Who Will Build the Most Prestigious Family in Ancestree? | Casual Game Revolution

Who Will Build the Most Prestigious Family in Ancestree?


In Ancestree, players are building their family tree, one ancestor at a time, tile by tile, in hopes of having the most glorious family of all.

Form marriages, discover new children, and draft wealthy ancestors, in order to have a family that beats them all.


All the ancestor tiles are shuffled and placed face down in a large pile. There are four features a tile can have. One is the heritage feature which will say which of the five color-coded lineages it belongs to. Next are half leaves. Connecting one tile’s half leaf to another in your family tree represents children and parents. Some tiles will not have a half leaf along their bottom to connect to descendants, while others may have one or even two half leaves. If a tile has half a heart on it, this tile can be added to your family tree by connecting it to another tile's heart, representing a marriage. Finally, a tile can show one or more coins to indicate the wealth that person brought to your family.

The game takes place over three rounds. At the beginning of each round, all players draw six facedown ancestor tiles from the pile. Everyone will then choose one tile from their hand and pass the remaining to the player on their left or right (depending on the round), and everyone simultaneously reveals their ancestor tile and adds it to their tree, either connecting it by heart or by leaf. Once a tile is added it cannot be moved. Players then continue selecting and passing tiles until each hand only has one tile remaining, which is then discarded. The round is now over.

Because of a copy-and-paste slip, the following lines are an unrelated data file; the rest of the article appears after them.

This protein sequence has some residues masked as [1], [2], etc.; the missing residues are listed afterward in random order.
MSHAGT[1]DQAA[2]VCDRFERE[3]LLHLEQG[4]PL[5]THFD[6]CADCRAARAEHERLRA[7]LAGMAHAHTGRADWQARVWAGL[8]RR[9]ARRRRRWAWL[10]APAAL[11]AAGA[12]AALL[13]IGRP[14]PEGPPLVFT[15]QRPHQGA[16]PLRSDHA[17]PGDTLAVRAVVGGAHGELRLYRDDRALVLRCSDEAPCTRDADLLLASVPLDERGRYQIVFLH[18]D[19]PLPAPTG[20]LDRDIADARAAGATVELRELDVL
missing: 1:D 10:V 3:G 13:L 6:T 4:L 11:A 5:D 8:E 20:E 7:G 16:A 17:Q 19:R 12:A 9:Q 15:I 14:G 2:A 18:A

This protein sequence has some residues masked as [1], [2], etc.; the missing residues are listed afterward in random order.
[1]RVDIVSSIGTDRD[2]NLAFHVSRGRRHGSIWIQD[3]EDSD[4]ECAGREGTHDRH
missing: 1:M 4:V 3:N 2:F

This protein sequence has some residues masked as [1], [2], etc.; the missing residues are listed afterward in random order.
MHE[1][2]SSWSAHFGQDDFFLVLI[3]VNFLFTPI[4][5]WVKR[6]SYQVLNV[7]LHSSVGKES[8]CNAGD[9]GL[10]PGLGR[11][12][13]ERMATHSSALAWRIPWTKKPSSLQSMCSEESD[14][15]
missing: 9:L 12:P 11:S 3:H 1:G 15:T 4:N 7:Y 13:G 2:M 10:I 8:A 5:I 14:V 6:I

At the end of each round, players earn one point for each coin that appears in their family tree. Each player also compares each lineage with the players on their left and right. The goal is to have the longest, connected vertical line (or generations) of tiles that belong to the same lineage. You earn a token for each neighboring player you beat in each lineage. These tokens are each worth one point if won during the first round, two points if it’s round two, and three points during the final round. At the end of round three, players also earn points for how many marriages they have in their family. The player with the most points then wins the game.

Ancestree Components


Ancestree has a clever theme that works well with the mechanics and the tile-laying aspect of the game. The fact that you compare lineages to the players on either side of you helps to limit the number of players you have to keep track of and ensures that decision making runs smoother. It’s also a neat element that while you might lose a lineage to one neighbor, you can still earn a point for beating the other.

There are lots of things to consider when drafting each tile. Of course, you consider lineage or how many coins the tile will bring to your family tree, but you also have to consider how the family will grow out from there. Does it have half a heart for marriage or leaves for descendants? So you need to keep an eye to points but also for room to continue to grow.

There is some opportunity lost in the artwork. The illustrations are nice, but pictures are repeated, and it does feel like it would have been more enjoyable to be connecting known figures from history, given that the theme is about family trees and creating a unique and great lineage. This also would have helped players feel more attached to their individual families.

The game also definitely has a sweet spot in player count of about four, as well as taking up a lot of table space, so you need the right setting to properly enjoy it.

If you enjoy drafting games, Ancestree does drafting well, offering plenty of options and an unusual theme. The scoring system is fun and clever, and it’s enjoyable to see the family tree you’ve built by the end of the game.

Pros: Scoring system works well, unique theme that works nicely with mechanics, good choices each draft

Cons: Would have been more fun if the game featured historical figures, takes up a lot of space, better at certain player counts

Disclosure: we received a complimentary review copy of this game.